Another aspect of the invention features an electrode for a plasma arc torch. The electrode includes an electrode body formed of a high thermal conductivity material. The electrode body includes a first end and a second end defining a longitudinal axis. A bore is defined by and disposed in the first end of the electrode body. The bore includes an open end and a closed end. The electrode also includes an insert formed of a high thermionic emissivity material disposed in the bore. The insert comprises a first exterior surface exerting a first force against a first surface of the bore, and a second exterior surface exerting a second force against a second surface of the bore. The second force is greater than the first force, and the second surface of the bore is longitudinally closer to the closed end of the bore than the first surface of the bore. In some embodiments, the high thermionic emissivity material of the insert can be hafnium or zirconium. The high thermal conductivity material of the electrode body can be copper or a copper alloy. The electrode can further comprise a sleeve disposed between the insert and the electrode body. The sleeve can be silver. A central portion of the bore can include at least two substantially cylindrical portions. A central body portion of the insert can include at least two substantially cylindrical portions. At least one of a central portion of the bore and a central body portion of the insert can be substantially cylindrical. The bore can comprise an annular extension. The insert can include a flared head.

Another aspect of the invention features an electrode for a plasma arc torch. The electrode includes an electrode body formed of a high thermal conductivity material. The electrode body includes a first end and a second end defining a longitudinal axis. A bore is defined by and disposed in the first end of the electrode body. The bore includes a first portion, a second portion, and a third portion. The first portion defines an outer open end of the bore. The third portion defines an inner open end of the bore. The electrode also includes an insert formed of a high thermionic emissivity material disposed in the bore. The insert comprises a first exterior surface exerting a first force against a first surface of the second portion of the bore, and a second exterior surface exerting a second force against a second surface of the second portion of the bore. The second force is greater than the first force, and the second surface of the bore is longitudinally closer to the third portion of the bore than the first surface of the bore. In some embodiments, the high thermionic emissivity material of the insert can be hafnium or zirconium. The high thermal conductivity material of the electrode body can be copper or a copper alloy. The electrode further can comprise a sleeve disposed between the insert and the electrode body. The sleeve can be silver. A central portion of the bore can include at least two substantially cylindrical portions. A central body portion of the insert can include at least two substantially cylindrical portions. At least one of a central portion of the bore and a central body portion of the insert can be substantially cylindrical. The bore can comprise an annular extension. The insert can include a flared head.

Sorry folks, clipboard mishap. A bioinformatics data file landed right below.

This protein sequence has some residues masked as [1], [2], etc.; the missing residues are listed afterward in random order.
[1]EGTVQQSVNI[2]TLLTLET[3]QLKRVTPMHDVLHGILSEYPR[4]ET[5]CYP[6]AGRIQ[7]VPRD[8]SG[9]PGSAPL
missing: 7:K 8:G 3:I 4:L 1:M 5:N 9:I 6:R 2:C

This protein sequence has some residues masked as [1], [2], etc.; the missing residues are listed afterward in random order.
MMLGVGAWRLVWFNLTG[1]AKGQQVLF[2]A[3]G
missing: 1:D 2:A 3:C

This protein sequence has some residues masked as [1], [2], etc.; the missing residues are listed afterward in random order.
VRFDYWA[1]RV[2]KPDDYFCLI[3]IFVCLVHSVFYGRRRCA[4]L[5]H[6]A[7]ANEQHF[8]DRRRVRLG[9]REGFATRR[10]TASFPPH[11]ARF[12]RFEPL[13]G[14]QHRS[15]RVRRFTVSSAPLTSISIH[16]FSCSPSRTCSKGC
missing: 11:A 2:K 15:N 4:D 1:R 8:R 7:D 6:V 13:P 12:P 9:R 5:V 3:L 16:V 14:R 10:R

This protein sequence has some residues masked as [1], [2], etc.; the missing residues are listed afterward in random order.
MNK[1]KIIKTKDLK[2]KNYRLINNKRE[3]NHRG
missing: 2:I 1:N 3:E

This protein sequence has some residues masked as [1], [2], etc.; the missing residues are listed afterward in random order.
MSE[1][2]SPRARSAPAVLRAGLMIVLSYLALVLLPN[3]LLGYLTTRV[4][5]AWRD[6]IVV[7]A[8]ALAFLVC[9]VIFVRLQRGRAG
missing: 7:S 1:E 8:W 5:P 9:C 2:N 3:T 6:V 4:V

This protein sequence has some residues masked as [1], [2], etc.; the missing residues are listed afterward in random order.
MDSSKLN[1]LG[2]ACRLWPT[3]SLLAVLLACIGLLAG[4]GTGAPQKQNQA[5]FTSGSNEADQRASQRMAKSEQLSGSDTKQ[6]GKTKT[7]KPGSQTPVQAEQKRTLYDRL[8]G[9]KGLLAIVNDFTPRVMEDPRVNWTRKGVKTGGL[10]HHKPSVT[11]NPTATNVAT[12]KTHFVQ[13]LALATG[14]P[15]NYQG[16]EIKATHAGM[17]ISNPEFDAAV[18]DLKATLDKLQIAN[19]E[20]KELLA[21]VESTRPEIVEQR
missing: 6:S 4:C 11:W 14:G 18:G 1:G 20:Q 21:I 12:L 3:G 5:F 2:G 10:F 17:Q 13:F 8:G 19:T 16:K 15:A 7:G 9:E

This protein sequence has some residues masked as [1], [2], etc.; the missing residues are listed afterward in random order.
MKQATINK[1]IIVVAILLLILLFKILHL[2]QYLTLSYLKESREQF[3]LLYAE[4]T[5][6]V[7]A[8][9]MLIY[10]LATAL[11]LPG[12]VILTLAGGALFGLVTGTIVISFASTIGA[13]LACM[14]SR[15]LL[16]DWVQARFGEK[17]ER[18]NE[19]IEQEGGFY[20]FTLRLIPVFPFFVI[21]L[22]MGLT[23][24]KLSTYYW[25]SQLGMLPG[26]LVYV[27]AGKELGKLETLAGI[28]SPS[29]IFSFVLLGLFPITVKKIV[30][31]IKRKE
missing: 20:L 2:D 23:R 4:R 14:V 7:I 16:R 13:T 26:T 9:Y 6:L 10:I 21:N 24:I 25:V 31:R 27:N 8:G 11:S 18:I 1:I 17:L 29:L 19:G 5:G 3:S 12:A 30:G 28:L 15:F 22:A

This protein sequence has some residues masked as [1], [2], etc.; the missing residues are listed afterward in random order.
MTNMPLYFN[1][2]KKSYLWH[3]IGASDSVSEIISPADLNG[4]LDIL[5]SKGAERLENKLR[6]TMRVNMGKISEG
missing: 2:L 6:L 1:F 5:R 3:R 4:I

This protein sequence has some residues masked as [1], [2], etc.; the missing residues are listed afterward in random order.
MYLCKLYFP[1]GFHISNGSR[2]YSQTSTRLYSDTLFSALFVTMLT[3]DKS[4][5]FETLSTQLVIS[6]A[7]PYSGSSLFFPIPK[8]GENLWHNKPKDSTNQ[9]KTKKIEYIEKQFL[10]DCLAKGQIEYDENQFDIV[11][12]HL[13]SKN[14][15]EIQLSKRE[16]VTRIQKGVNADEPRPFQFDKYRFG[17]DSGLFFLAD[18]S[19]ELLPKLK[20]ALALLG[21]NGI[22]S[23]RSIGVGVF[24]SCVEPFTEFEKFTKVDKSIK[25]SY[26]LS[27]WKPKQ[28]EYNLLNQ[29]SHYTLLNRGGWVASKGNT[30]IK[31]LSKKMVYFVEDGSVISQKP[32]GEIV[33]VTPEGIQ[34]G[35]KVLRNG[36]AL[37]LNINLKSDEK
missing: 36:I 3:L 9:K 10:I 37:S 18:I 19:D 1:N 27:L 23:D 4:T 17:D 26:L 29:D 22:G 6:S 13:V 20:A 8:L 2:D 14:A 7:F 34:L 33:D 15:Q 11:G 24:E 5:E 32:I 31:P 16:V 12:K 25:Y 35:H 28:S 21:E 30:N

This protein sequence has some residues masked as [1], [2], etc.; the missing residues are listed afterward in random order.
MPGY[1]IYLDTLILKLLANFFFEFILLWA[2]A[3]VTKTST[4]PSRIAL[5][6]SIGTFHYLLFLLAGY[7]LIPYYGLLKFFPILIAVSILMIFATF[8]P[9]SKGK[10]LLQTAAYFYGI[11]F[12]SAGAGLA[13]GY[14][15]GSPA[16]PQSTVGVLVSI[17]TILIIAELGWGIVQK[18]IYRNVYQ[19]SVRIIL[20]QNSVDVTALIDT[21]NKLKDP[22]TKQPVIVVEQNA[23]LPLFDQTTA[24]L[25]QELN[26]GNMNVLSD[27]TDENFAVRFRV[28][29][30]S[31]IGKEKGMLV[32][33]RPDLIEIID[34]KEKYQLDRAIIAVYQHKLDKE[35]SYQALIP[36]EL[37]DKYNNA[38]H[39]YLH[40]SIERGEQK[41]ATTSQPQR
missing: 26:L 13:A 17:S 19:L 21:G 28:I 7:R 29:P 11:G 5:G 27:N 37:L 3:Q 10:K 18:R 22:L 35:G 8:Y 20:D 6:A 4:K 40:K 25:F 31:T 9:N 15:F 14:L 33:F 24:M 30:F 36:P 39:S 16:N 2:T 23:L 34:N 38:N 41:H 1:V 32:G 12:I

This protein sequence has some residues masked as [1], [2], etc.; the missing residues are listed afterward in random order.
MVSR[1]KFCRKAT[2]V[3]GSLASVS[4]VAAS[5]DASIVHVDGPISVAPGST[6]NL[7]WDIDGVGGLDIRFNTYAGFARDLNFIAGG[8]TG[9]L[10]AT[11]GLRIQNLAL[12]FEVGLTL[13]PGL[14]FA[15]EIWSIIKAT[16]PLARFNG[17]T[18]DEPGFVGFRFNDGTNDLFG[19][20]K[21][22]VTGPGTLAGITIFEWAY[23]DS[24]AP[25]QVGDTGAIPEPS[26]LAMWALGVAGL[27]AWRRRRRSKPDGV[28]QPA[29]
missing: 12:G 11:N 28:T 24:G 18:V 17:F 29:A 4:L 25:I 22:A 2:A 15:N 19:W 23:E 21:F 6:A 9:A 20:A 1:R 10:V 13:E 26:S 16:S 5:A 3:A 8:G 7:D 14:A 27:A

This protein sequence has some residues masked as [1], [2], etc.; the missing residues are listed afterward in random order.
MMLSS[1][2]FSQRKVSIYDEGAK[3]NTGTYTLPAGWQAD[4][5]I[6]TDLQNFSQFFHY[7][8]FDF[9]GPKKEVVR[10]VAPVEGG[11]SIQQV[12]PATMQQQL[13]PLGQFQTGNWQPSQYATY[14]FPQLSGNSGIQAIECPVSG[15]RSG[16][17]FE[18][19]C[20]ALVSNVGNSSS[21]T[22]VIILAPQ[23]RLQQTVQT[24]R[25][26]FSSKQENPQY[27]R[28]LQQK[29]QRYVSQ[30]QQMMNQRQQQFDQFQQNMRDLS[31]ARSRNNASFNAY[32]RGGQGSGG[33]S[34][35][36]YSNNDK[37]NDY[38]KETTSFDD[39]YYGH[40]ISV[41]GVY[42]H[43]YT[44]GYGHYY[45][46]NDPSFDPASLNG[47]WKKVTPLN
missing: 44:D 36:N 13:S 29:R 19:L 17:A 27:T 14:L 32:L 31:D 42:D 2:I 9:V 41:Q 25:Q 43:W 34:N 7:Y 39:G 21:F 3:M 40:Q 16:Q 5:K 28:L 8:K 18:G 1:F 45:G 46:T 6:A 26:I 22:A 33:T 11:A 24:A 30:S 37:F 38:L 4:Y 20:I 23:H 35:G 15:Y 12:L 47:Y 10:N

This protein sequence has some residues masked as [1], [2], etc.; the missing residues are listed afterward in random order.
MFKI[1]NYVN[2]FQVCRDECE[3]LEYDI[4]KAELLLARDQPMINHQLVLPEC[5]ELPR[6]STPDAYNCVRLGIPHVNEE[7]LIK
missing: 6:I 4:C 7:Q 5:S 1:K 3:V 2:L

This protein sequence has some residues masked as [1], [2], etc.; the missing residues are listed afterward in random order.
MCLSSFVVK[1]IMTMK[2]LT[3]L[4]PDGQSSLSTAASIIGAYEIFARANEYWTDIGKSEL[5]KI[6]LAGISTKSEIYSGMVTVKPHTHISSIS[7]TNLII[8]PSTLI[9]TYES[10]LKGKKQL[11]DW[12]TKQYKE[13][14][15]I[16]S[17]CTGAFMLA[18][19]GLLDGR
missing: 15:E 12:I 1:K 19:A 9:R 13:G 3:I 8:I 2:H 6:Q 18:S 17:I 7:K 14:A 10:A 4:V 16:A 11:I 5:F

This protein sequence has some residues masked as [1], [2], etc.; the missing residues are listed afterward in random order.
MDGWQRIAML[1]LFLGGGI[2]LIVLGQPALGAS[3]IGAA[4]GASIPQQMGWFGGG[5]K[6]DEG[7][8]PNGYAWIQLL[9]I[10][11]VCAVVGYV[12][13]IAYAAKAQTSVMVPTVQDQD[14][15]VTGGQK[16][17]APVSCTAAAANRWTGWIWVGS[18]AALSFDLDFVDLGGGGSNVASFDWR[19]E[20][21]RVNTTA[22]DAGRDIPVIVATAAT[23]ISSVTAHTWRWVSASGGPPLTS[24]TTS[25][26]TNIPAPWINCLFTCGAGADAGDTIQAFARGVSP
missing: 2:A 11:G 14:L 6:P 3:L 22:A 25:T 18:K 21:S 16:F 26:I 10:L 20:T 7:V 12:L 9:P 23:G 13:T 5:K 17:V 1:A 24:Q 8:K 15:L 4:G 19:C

Another aspect of the invention features an electrode for a plasma arc torch. The electrode includes an electrode body formed of a high thermal conductivity material. The electrode body includes a first end and a second end defining a longitudinal axis. A bore is defined by and disposed in the first end of the electrode body. The bore includes an open end and a closed end. A projection is disposed on a surface of the bore. The surface of the bore is located away from the open end. The electrode also includes an insert formed of a high thermionic emissivity material disposed in the bore. A contact surface of the insert surrounds at least a portion of the projection to secure the insert in the bore. In some embodiments, the projection can be disposed at or near the closed end of the bore, wherein the projection extends partially towards the open end. The projection can comprise barbs, grooves, or notches. The projection can be not integrally formed with the electrode body or the insert. The projection can be substantially symmetrical about the longitudinal axis. The contact surface can be a contact end of the insert.